Happy Halloween! Fox meets Badger…

We’re not overly enthusiastic when it comes to Halloween, but give us an occasion and my god, we’ll rise to it! So when we found out that our favourite cocktail bars, Merchant House and its sister bar Merchant House of Fleet Street, were going to hold Halloween parties this year with a prize for best costume, we started scheming… After a few weeks deliberation, we decided to go as a fox and a badger, the two mascots of the bars which represent the two owners (who kinda look like a fox and a badger each!).

And then I recalled the January issue of Burda this year featured a cute kids costume for a fox, so we used this as the basis of our costumes. Yes, I’m as shocked as you are that one of Burda’s crazy carnival issues actually came in handy!!

The idea was to buy matching sweatsuits in orange and grey and then modify from there, but even though James found a great sweatsuit at H&M for cheap, we couldn’t find orange top and bottoms that would actually match (ie: not sold as a pair, or even from the same company). So we opted to buy some heavy jersey from Jersey Fashion (I think it was this one) and I made the whole of mine from scratch instead.

For my fox, I used the Loose Fitting Bottom Block and the Loose Fitting Top Block from my upcoming Sew Your Own Activewear book as the base, then added the zippered pockets from the Warm Up Bottoms design as well as the ponytail hood from my Tessellate Tee pattern (yes, they’re interchangeable!).

The tails were both freehanded (we bought an extra pair of sweatpants for James’s badger to have enough matching fabric for the tail and ears!), as were all the wool felt applique. I know you pay more for wool felt as opposed to synthetic, but this stuff was so nice to work with, and fully opaque against the darker orange and grey, too.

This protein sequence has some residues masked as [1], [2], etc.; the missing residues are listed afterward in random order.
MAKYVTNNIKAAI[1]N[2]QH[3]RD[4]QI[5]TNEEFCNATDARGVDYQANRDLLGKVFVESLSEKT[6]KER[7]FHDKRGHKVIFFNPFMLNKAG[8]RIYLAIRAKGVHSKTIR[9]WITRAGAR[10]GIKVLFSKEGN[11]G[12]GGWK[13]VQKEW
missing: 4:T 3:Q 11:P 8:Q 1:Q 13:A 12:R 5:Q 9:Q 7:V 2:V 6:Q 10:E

The white cuffs around Fox’s arms and ankles as well as the ends of the tails were all zigzagged onto the flat fabric before seaming. For both white bellies, holes were left around the edges of the felt so that the front kangaroo pockets were still accessible (in Fox’s case, the white felt is the pocket).

But by far the most work was in the appliqued hoods, where the bulk of the personality of Fox and Badger would go! For Fox, I assembled the entire hood and finished off the felt designs before attaching to the neckline. Since Badger’s hood was already attached, I just made sure that the sweatshirt body was out of the way.

In both cases the plastic head mannequin I’d ordered off eBay came in SOOOOOO handy – it meant I could really play with the felt and even pin paper pieces onto different areas to make sure it all looked right before cutting into the felt or zigzagging a ton of stitches. It meant I could double-check my work, because I freehanded all the facial pieces and just used Burda’s original design as an inspiration (since it was for kids, the pieces would’ve been too small for adult hoods anyway).

Once the face felt was all sewn on, I then made the ears, stuffed them, then attached to the hood with more zigzag stitching (again, the unsung hero here is my walking foot!). Badger’s inner ears and nose were made pink with prodigious use of a Sharpie since we only bought black and white felt (and we used 95% of what we bought, too).

Lastly, the tails were stuffed using fiber fill I’d bought about ten years ago and was looking to get rid of anyway (hurrah!), with only a tiny puff leftover after the ears and tails were full. I opted to just attach the tails with three safety pins each rather than sew on so that a) we could adjust them if necessary on the night, and b) we could remove them easily so we can re-wear the bottoms again in future (even if just for pyjamas).

So there you have it, the start of a joke – a Fox and Badger walked into a bar… 😂


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  1. 5

    Well done! Isn’t creating and making costumes fun! I was going to go as Miss Gulch (the neighbor riding around on her bike that turns into the Wicked Witch in Wizard of Oz) for work, but, ironically, it was too windy to commute by bike!!!!

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